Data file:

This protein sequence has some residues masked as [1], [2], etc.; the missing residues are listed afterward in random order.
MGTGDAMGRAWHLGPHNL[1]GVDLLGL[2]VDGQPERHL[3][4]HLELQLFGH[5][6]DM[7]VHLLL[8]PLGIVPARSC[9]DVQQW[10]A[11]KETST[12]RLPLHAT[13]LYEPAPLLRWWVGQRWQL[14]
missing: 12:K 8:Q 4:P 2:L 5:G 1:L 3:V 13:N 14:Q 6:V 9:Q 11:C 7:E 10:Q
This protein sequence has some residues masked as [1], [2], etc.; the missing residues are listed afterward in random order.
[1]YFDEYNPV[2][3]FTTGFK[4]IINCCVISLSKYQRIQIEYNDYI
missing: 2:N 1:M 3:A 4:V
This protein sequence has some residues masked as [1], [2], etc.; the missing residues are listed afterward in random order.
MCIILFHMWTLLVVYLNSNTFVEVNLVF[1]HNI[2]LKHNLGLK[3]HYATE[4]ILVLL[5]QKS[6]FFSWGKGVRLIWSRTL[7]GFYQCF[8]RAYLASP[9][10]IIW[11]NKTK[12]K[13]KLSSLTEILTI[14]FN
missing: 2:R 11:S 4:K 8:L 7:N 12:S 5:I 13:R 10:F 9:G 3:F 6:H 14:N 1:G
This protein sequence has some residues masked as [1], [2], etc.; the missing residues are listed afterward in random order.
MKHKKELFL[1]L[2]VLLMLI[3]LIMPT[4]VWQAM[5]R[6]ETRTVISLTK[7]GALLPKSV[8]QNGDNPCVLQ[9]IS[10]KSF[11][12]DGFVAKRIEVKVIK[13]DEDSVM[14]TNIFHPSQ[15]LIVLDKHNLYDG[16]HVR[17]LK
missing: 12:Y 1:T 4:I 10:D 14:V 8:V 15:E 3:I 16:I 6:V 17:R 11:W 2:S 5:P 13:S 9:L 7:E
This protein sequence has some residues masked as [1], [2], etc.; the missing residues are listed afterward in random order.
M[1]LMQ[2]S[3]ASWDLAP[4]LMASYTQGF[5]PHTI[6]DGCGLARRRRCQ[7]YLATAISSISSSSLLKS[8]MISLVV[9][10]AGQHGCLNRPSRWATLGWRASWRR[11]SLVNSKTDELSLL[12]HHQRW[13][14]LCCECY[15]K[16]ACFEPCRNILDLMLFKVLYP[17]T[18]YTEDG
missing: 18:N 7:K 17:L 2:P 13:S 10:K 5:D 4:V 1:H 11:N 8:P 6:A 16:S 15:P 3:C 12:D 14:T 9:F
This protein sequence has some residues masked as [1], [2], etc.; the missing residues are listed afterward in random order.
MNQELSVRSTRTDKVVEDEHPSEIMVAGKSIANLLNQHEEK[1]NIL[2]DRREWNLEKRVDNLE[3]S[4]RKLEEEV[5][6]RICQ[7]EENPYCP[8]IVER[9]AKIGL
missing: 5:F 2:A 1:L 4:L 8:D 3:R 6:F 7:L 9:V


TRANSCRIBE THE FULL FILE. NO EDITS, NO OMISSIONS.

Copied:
This protein sequence has some residues masked as [1], [2], etc.; the missing residues are listed afterward in random order.
MGTGDAMGRAWHLGPHNL[1]GVDLLGL[2]VDGQPERHL[3][4]HLELQLFGH[5][6]DM[7]VHLLL[8]PLGIVPARSC[9]DVQQW[10]A[11]KETST[12]RLPLHAT[13]LYEPAPLLRWWVGQRWQL[14]
missing: 12:K 8:Q 4:P 2:L 5:G 1:L 3:V 13:N 14:Q 6:V 9:Q 11:C 7:E 10:Q
This protein sequence has some residues masked as [1], [2], etc.; the missing residues are listed afterward in random order.
[1]YFDEYNPV[2][3]FTTGFK[4]IINCCVISLSKYQRIQIEYNDYI
missing: 2:N 1:M 3:A 4:V
This protein sequence has some residues masked as [1], [2], etc.; the missing residues are listed afterward in random order.
MCIILFHMWTLLVVYLNSNTFVEVNLVF[1]HNI[2]LKHNLGLK[3]HYATE[4]ILVLL[5]QKS[6]FFSWGKGVRLIWSRTL[7]GFYQCF[8]RAYLASP[9][10]IIW[11]NKTK[12]K[13]KLSSLTEILTI[14]FN
missing: 2:R 11:S 4:K 8:L 7:N 12:S 5:I 13:R 10:F 9:G 3:F 6:H 14:N 1:G
This protein sequence has some residues masked as [1], [2], etc.; the missing residues are listed afterward in random order.
MKHKKELFL[1]L[2]VLLMLI[3]LIMPT[4]VWQAM[5]R[6]ETRTVISLTK[7]GALLPKSV[8]QNGDNPCVLQ[9]IS[10]KSF[11][12]DGFVAKRIEVKVIK[13]DEDSVM[14]TNIFHPSQ[15]LIVLDKHNLYDG[16]HVR[17]LK
missing: 12:Y 1:T 4:I 10:D 14:V 8:V 15:E 3:I 16:I 6:V 17:R 11:W 2:S 5:P 13:S 9:L 7:E
This protein sequence has some residues masked as [1], [2], etc.; the missing residues are listed afterward in random order.
M[1]LMQ[2]S[3]ASWDLAP[4]LMASYTQGF[5]PHTI[6]DGCGLARRRRCQ[7]YLATAISSISSSSLLKS[8]MISLVV[9][10]AGQHGCLNRPSRWATLGWRASWRR[11]SLVNSKTDELSLL[12]HHQRW[13][14]LCCECY[15]K[16]ACFEPCRNILDLMLFKVLYP[17]T[18]YTEDG
missing: 18:N 7:K 17:L 2:P 13:S 10:K 5:D 4:V 1:H 11:N 8:P 6:A 16:S 15:P 3:C 12:D 14:T 9:F
This protein sequence has some residues masked as [1], [2], etc.; the missing residues are listed afterward in random order.
MNQELSVRSTRTDKVVEDEHPSEIMVAGKSIANLLNQHEEK[1]NIL[2]DRREWNLEKRVDNLE[3]S[4]RKLEEEV[5][6]RICQ[7]EENPYCP[8]IVER[9]AKIGL
missing: 5:F 2:A 1:L 4:L 8:D 3:R 6:F 7:L 9:V